That being said, Monkhouse did stress the importance of eventually having a CNCA-compliant board structure.

“It’s a political discussion in terms of what by-laws you have that are in compliance with the CNCA, but you should eventually pass by-laws that are in compliance with the CNCA,” said Monkhouse.

Ben Coleman, UTSU president, echoed Monkhouse’s sentiments. “It is important to pass compliant bylaws as soon as possible, and we hope all members act constructively at our next meeting to make that happen.”

The UTSU plans to have a Special General Meeting (SGM) in the coming months where Zhuk’s proposal is expected to be re-introduced.

“The next steps are that we need to have another general meeting to pass a compliant board structure. Details about that will be posted to as soon as possible,” said Coleman. “We are making sure to double-check the details about how to appropriately proceed.”

The vote

The proposal that Zhuk moved was referred to as Appendix A throughout the meeting, while Slobodian’s was referred to as Appendix B.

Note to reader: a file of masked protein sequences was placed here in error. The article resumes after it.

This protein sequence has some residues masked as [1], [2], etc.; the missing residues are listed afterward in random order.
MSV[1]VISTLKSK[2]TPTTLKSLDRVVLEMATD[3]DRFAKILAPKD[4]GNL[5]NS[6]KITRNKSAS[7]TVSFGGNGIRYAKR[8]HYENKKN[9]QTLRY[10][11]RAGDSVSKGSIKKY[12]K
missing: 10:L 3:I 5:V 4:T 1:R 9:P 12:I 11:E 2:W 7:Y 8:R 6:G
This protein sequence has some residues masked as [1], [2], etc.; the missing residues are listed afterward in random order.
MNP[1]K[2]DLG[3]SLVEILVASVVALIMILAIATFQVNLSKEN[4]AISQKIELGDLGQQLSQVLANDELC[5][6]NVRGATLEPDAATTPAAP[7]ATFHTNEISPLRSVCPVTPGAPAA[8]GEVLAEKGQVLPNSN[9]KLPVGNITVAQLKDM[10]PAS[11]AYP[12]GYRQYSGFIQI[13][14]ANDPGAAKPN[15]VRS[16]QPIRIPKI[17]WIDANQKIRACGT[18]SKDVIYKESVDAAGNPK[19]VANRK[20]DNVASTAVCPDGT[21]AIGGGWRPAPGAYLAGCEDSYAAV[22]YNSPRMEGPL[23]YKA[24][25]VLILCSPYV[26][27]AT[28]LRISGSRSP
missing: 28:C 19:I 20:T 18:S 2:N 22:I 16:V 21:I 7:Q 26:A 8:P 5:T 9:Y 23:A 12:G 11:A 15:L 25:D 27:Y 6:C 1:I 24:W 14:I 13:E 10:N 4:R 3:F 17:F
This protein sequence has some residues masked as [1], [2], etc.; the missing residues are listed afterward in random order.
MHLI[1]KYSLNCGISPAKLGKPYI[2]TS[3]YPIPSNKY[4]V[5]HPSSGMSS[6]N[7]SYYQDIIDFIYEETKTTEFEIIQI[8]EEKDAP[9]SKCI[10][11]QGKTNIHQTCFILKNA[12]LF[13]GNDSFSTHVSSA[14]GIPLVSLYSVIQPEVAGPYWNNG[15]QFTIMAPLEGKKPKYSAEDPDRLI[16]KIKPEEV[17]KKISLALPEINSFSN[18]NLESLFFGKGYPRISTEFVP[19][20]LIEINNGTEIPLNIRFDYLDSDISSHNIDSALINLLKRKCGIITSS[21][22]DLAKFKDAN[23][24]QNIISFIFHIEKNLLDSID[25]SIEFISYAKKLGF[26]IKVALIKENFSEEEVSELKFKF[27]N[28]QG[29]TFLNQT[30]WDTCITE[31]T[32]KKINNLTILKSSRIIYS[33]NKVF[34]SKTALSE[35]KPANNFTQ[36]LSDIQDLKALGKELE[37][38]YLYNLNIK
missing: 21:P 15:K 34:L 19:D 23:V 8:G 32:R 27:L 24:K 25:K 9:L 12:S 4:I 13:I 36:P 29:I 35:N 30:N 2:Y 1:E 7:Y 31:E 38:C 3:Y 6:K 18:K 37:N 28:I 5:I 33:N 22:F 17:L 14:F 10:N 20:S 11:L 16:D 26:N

With 607 votes in favour of Appendix A, and 529 for Appendix B, the gathered membership elected to consider the board-endorsed Zhuk/Singh proposal for ratification. However, following the inclusion of several friendly amendments, the proposal failed to meet the two-thirds majority vote required and therefore did not pass, with 562 votes in favour of ratification and 455 votes against.

“There’s a lot of emotions right now,” said Zhuk after the meeting. “We’re happy we won the [board structure proposal] election, but frustrated we didn’t win the two-thirds vote. We’re tired and it’s been a really long process so it’s unfortunate we didn’t get the outcome that we wanted,” she added.

“If you looked around the room, three quarters [of students] were in favor of the proposal. In terms of the proposal itself, we have consulted with so many student groups. I cannot put that on my team because they literally put their blood, sweat, and tears into this proposal.” Zhuk continued.